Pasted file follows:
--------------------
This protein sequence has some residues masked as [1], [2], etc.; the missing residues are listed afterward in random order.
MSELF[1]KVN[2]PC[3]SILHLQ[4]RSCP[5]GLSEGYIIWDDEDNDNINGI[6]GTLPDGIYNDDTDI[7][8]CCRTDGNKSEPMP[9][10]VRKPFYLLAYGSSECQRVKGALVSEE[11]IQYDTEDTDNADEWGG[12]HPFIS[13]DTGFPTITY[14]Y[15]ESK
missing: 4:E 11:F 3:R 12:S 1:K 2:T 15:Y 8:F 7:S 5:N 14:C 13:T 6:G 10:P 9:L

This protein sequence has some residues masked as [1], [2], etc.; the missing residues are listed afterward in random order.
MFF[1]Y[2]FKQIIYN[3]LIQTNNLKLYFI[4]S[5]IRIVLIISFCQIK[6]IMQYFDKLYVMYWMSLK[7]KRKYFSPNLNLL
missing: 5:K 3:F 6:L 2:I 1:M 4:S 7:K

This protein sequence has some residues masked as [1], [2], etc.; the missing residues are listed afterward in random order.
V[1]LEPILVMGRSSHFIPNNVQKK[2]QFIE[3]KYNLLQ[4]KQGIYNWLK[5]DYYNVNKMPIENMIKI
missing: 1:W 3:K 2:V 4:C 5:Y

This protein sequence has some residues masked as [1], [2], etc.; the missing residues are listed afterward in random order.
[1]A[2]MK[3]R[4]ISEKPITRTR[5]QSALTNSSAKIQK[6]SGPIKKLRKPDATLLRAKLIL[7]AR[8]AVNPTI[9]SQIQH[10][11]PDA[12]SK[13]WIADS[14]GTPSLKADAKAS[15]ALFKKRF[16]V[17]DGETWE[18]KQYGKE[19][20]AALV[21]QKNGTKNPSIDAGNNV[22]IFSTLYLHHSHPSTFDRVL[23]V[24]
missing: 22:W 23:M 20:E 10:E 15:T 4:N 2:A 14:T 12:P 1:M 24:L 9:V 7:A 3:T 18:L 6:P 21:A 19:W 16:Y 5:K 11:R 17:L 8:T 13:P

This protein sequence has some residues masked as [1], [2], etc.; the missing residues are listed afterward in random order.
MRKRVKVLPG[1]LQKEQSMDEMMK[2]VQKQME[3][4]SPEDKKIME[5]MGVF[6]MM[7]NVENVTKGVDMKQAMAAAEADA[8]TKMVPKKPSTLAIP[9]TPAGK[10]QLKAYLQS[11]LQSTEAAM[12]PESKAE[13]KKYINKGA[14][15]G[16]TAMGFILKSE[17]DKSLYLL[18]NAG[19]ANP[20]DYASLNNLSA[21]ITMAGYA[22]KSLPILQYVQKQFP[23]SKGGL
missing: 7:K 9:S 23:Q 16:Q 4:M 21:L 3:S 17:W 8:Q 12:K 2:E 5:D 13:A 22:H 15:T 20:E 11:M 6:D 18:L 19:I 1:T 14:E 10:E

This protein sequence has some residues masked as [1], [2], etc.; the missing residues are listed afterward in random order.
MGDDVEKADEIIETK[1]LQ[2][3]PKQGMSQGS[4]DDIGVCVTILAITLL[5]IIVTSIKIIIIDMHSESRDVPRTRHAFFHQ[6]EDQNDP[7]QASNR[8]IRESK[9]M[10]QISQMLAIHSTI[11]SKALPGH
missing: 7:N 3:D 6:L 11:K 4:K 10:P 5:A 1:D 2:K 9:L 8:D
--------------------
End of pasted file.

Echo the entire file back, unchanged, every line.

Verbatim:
This protein sequence has some residues masked as [1], [2], etc.; the missing residues are listed afterward in random order.
MSELF[1]KVN[2]PC[3]SILHLQ[4]RSCP[5]GLSEGYIIWDDEDNDNINGI[6]GTLPDGIYNDDTDI[7][8]CCRTDGNKSEPMP[9][10]VRKPFYLLAYGSSECQRVKGALVSEE[11]IQYDTEDTDNADEWGG[12]HPFIS[13]DTGFPTITY[14]Y[15]ESK
missing: 4:E 11:F 3:R 12:S 1:K 2:T 15:Y 8:F 7:S 5:N 14:C 13:T 6:G 10:P 9:L

This protein sequence has some residues masked as [1], [2], etc.; the missing residues are listed afterward in random order.
MFF[1]Y[2]FKQIIYN[3]LIQTNNLKLYFI[4]S[5]IRIVLIISFCQIK[6]IMQYFDKLYVMYWMSLK[7]KRKYFSPNLNLL
missing: 5:K 3:F 6:L 2:I 1:M 4:S 7:K

This protein sequence has some residues masked as [1], [2], etc.; the missing residues are listed afterward in random order.
V[1]LEPILVMGRSSHFIPNNVQKK[2]QFIE[3]KYNLLQ[4]KQGIYNWLK[5]DYYNVNKMPIENMIKI
missing: 1:W 3:K 2:V 4:C 5:Y

This protein sequence has some residues masked as [1], [2], etc.; the missing residues are listed afterward in random order.
[1]A[2]MK[3]R[4]ISEKPITRTR[5]QSALTNSSAKIQK[6]SGPIKKLRKPDATLLRAKLIL[7]AR[8]AVNPTI[9]SQIQH[10][11]PDA[12]SK[13]WIADS[14]GTPSLKADAKAS[15]ALFKKRF[16]V[17]DGETWE[18]KQYGKE[19][20]AALV[21]QKNGTKNPSIDAGNNV[22]IFSTLYLHHSHPSTFDRVL[23]V[24]
missing: 22:W 23:M 20:E 10:E 15:T 4:N 2:A 14:T 12:P 1:M 24:L 9:V 7:A 3:T 18:L 6:P 21:A 19:W 16:Y 5:K 11:R 17:L 8:T 13:P

This protein sequence has some residues masked as [1], [2], etc.; the missing residues are listed afterward in random order.
MRKRVKVLPG[1]LQKEQSMDEMMK[2]VQKQME[3][4]SPEDKKIME[5]MGVF[6]MM[7]NVENVTKGVDMKQAMAAAEADA[8]TKMVPKKPSTLAIP[9]TPAGK[10]QLKAYLQS[11]LQSTEAAM[12]PESKAE[13]KKYINKGA[14][15]G[16]TAMGFILKSE[17]DKSLYLL[18]NAG[19]ANP[20]DYASLNNLSA[21]ITMAGYA[22]KSLPILQYVQKQFP[23]SKGGL
missing: 7:K 9:S 23:Q 16:Q 4:M 21:L 3:S 17:W 8:Q 12:K 2:E 5:D 13:A 22:H 15:T 20:E 11:M 6:D 18:L 19:I 1:T 14:E 10:E

This protein sequence has some residues masked as [1], [2], etc.; the missing residues are listed afterward in random order.
MGDDVEKADEIIETK[1]LQ[2][3]PKQGMSQGS[4]DDIGVCVTILAITLL[5]IIVTSIKIIIIDMHSESRDVPRTRHAFFHQ[6]EDQNDP[7]QASNR[8]IRESK[9]M[10]QISQMLAIHSTI[11]SKALPGH
missing: 7:N 3:D 6:L 11:K 4:K 10:P 5:A 1:D 2:K 9:L 8:D